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I have friends who swoon at the late Frank Muller's voice; I've usually found him to be overeager. But I can't imagine anyone else reading this one.
"Chocolate War" is an elegantly written book. I especially like the moments when a bit of exposition suddenly makes you hit rewind while saying, "What was that?" because a significant plot point has suddenly, unexpectedly been laid in your lap.
This tale of a Roman Catholic boy's school is a sort of American "Lord of the Flies." It's about courage, cruelty, control and the chaos that occurs when the people who are supposed to be in charge just don't care. By turns amusing and appalling, I found it absolutely riveting.
A highlight is the introduction by the author. The worst part was the replacement of the usual "This is Audible" with four-year-old voices chanting "Audible Kids."
This is NOT a "kid's book." This is extraordinarily well-crafted fiction written for, and about, young people. Many parents need to hear it to understand that the occasional anachronisms in the story do not mean these issues have been left in the past.
Thanks, Robert. Thanks, Frank. Outstanding job.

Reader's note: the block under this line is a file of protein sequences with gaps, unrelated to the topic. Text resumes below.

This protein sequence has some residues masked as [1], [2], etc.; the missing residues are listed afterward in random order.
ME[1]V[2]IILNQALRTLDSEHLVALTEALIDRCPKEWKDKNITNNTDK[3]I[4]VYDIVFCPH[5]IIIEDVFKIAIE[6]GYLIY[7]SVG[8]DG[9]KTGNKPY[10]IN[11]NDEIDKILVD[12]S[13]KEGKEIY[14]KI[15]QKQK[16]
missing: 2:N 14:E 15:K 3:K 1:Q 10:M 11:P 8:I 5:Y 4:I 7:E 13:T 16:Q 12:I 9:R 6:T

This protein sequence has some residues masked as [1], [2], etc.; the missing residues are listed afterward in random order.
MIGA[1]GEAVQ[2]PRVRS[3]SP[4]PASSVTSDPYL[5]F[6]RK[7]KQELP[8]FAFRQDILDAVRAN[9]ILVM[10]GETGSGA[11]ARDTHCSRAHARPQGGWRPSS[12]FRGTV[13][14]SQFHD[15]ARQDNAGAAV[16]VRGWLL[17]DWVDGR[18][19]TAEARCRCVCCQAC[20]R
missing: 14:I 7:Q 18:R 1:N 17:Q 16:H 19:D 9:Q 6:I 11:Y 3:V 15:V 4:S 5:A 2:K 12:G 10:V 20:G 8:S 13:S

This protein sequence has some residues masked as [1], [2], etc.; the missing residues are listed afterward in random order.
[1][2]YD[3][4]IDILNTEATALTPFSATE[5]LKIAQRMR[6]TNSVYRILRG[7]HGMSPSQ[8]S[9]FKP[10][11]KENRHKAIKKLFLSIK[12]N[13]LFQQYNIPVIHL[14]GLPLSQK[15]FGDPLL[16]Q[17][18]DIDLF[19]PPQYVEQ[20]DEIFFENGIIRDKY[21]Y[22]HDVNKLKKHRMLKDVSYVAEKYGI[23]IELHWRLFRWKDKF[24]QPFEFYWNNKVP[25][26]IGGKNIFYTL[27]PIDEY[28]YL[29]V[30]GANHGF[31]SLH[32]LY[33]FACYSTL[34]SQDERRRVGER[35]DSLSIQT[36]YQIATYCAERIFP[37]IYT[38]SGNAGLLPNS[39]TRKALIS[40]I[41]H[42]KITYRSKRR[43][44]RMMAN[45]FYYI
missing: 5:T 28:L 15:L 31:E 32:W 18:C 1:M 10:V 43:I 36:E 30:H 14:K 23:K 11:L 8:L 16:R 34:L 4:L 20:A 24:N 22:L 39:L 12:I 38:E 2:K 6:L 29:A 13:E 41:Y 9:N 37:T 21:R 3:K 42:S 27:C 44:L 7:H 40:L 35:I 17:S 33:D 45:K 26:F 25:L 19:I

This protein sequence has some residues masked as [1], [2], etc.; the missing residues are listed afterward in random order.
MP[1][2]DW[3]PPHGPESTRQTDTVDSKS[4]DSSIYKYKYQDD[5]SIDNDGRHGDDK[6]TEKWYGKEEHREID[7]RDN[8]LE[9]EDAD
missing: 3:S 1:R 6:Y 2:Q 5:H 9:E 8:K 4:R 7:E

4 of 4 people found this review helpful
This book had so much potential. I liked the idea of a kid who went against the grain, despite all the peer pressure. Robert Cormier's writing was beautiful and poetic. But the story never left the ground. The opening scene shows you the school bullies plotting some scheme that has danger written all over it. Then you meet Jerry and think, "Oh, there he is. He's going to do something great." There's all this anticipation and then nothing happens. Nothing. They don't even announce the chocolate sales until halfway through the book. I could see right away Cormier's flaw in developing the story. In the intro, Cormier explains that the idea for Chocolate War came when his own son refused to sell chocolates. Unfortunately, that made the author too attached to his characters. So much so, that he refused to let them suffer. The bullies, instead of being violent and dangerous, had a "no violence" policy. Huh? If they don't beat anyone up, where's the threat? Jerry was represented as a great hero. But he didn't do anything except say "no" when his name was called. No one pressured him. No one threatened him. He just said no. There was a little violence toward the end, but by that time, it seemed forced and out of place. It was also too brief. I was pretty disappointed, because, as I said, Cormier had a great talent with words. He could have made this story monumental if he'd have just released the apron strings.
1 of 1 people found this review helpful